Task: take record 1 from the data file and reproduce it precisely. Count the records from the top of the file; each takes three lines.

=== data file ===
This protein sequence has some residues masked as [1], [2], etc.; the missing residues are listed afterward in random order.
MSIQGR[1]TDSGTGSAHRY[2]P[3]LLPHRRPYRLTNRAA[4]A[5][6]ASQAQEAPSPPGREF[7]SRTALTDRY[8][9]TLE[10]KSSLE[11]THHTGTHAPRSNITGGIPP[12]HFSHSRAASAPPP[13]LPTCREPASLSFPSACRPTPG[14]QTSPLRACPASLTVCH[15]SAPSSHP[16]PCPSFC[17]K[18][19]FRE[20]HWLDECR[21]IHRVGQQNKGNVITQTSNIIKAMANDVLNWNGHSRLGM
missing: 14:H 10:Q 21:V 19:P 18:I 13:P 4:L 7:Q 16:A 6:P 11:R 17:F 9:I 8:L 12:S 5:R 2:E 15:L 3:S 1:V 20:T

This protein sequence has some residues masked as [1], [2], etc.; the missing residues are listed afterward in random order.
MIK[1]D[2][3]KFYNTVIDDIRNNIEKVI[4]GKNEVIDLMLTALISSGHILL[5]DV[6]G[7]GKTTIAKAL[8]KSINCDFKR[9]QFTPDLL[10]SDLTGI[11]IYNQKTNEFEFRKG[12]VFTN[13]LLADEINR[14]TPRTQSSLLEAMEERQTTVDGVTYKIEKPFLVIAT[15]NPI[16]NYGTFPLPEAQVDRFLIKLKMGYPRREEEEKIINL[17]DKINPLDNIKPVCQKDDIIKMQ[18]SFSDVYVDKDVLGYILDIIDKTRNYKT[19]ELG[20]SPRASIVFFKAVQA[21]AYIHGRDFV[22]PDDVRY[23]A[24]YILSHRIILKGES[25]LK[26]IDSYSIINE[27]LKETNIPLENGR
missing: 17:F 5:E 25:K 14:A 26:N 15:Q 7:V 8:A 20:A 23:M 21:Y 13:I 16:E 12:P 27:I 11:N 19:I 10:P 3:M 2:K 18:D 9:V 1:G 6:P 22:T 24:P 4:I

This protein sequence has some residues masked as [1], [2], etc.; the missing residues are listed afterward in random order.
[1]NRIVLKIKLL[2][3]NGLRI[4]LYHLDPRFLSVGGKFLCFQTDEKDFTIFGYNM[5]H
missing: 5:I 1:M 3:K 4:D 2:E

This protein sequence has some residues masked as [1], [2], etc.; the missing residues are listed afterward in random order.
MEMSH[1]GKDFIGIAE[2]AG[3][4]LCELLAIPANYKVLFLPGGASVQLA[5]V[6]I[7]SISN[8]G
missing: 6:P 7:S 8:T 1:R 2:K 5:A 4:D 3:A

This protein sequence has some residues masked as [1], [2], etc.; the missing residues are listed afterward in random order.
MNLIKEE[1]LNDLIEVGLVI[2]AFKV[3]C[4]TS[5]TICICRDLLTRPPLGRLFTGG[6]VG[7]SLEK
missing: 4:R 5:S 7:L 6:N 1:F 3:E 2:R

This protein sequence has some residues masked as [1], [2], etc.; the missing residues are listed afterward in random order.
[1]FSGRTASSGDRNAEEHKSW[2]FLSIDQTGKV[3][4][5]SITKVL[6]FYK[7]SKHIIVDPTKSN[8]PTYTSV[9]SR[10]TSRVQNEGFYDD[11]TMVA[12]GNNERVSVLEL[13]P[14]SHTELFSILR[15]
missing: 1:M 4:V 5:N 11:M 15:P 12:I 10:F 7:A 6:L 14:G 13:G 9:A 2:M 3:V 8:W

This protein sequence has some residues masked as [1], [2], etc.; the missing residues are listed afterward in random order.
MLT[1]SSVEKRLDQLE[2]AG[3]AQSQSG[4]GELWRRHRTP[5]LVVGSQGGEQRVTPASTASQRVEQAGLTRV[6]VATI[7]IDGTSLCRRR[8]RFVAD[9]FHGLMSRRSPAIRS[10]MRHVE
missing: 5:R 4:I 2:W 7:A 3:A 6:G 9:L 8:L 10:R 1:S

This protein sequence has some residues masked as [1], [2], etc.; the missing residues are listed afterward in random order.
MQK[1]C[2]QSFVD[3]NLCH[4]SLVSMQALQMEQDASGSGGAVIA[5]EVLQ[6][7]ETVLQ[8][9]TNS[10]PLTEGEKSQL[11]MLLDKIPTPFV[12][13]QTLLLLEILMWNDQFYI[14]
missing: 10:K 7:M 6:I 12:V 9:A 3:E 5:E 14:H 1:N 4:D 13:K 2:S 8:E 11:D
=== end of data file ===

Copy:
This protein sequence has some residues masked as [1], [2], etc.; the missing residues are listed afterward in random order.
MSIQGR[1]TDSGTGSAHRY[2]P[3]LLPHRRPYRLTNRAA[4]A[5][6]ASQAQEAPSPPGREF[7]SRTALTDRY[8][9]TLE[10]KSSLE[11]THHTGTHAPRSNITGGIPP[12]HFSHSRAASAPPP[13]LPTCREPASLSFPSACRPTPG[14]QTSPLRACPASLTVCH[15]SAPSSHP[16]PCPSFC[17]K[18][19]FRE[20]HWLDECR[21]IHRVGQQNKGNVITQTSNIIKAMANDVLNWNGHSRLGM
missing: 14:H 10:Q 21:V 19:P 18:I 13:P 4:L 7:Q 16:A 6:P 11:R 17:F 9:I 8:L 12:S 5:R 2:E 15:L 3:S 1:V 20:T